"My experience has been one of engaging lectures where you are encouraged to contribute to the discussion/topic as well as all the tutors that delivered my subjects being very supportive. I have learned so much over the past two years but the one thing that has made a real difference to my work, in both my confidence and my knowledge base, is understanding data. One of the highlights for me was having international students on our course as they brought diverse views and opinions into the discussion and we could learn so much from their experiences."
Shraddha Manandhar from Kathmandu, Nepal, gained a distinction in her MSc in International Public Health, and also received Go Global funding for a two week internship at Thammasat University, Thailand.
"Being an international student, I had so many questions but help was there at every instance. From the amazing library facilities to friendly staff members and amazing lecturers, LJMU offers students everything that they need to successfully complete their course and more. Interacting with students and lecturers of different professional backgrounds and meeting people from different countries gives you a unique opportunity to understand issues from multiple perspectives. I have learned to listen and communicate better. The course is challenging and provides ample opportunities for learning in the field of public health from an international perspective.”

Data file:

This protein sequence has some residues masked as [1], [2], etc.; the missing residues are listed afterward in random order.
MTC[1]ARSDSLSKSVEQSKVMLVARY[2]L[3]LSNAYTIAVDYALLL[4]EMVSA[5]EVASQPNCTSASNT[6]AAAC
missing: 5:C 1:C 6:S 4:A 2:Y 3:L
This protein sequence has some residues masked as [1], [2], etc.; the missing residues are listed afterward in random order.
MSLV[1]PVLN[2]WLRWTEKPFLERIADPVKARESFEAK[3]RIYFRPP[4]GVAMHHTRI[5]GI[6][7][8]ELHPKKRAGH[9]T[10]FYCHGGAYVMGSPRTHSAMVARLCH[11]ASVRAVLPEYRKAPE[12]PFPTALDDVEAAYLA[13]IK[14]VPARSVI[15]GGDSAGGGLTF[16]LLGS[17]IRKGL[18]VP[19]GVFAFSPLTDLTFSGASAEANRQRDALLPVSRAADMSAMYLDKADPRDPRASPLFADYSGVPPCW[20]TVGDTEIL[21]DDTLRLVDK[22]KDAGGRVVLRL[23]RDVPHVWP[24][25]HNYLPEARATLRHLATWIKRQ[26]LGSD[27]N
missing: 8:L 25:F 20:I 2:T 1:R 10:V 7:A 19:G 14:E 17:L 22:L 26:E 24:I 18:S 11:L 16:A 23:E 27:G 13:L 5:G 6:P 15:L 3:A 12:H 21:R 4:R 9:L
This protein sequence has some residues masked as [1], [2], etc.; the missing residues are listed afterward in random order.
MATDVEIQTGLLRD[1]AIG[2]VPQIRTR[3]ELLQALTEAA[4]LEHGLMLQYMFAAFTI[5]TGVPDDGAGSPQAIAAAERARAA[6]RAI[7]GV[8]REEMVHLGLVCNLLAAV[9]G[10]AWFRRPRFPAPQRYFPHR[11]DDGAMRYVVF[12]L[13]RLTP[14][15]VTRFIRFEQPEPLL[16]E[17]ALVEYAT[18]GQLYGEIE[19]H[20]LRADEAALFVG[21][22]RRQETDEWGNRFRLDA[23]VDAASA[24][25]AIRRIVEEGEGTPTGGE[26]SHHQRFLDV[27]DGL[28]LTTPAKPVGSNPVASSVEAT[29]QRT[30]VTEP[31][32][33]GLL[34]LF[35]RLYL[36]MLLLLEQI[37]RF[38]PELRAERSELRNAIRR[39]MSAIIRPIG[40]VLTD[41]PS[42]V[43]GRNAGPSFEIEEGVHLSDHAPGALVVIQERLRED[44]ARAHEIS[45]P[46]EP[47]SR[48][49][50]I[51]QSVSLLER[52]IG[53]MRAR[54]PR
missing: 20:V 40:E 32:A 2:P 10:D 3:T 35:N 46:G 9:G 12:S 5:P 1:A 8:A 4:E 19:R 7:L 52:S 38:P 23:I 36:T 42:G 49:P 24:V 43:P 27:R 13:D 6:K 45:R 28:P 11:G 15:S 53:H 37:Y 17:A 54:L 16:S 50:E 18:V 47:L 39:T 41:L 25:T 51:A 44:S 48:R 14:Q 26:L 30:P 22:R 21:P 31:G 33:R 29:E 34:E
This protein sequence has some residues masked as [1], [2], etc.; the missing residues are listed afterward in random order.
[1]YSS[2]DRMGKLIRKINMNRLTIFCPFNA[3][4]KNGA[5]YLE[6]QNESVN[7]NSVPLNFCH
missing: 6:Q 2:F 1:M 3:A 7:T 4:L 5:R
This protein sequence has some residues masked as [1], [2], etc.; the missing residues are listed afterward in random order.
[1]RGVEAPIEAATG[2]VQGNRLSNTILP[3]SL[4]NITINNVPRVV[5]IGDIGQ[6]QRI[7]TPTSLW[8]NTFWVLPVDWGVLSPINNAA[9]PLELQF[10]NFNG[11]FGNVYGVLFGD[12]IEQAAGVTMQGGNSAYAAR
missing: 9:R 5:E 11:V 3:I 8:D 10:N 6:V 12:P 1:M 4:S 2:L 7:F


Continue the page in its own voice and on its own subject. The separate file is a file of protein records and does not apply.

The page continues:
Friends Emma Channing and Harriet Sutcliffe (pictured below) are graduating with nursing degrees and already have jobs in hospitals in Merseyside. Emma said of her time at LJMU: "It's been quite challenging but definitely worthwhile. I’m proud of myself for overcoming obstacles and achieving goals throughout my education journey. The highlights have been gaining knowledge and developing skills and applying them to real life situations, and of course at University and on my course I have made friends for life. It’s been wonderful making people proud, especially all my family who are here today to celebrate with me."
Emma is now working at Broadgreen Hospital in orthopaedic nursing and is hoping to further her education with a possible MSc in the near future.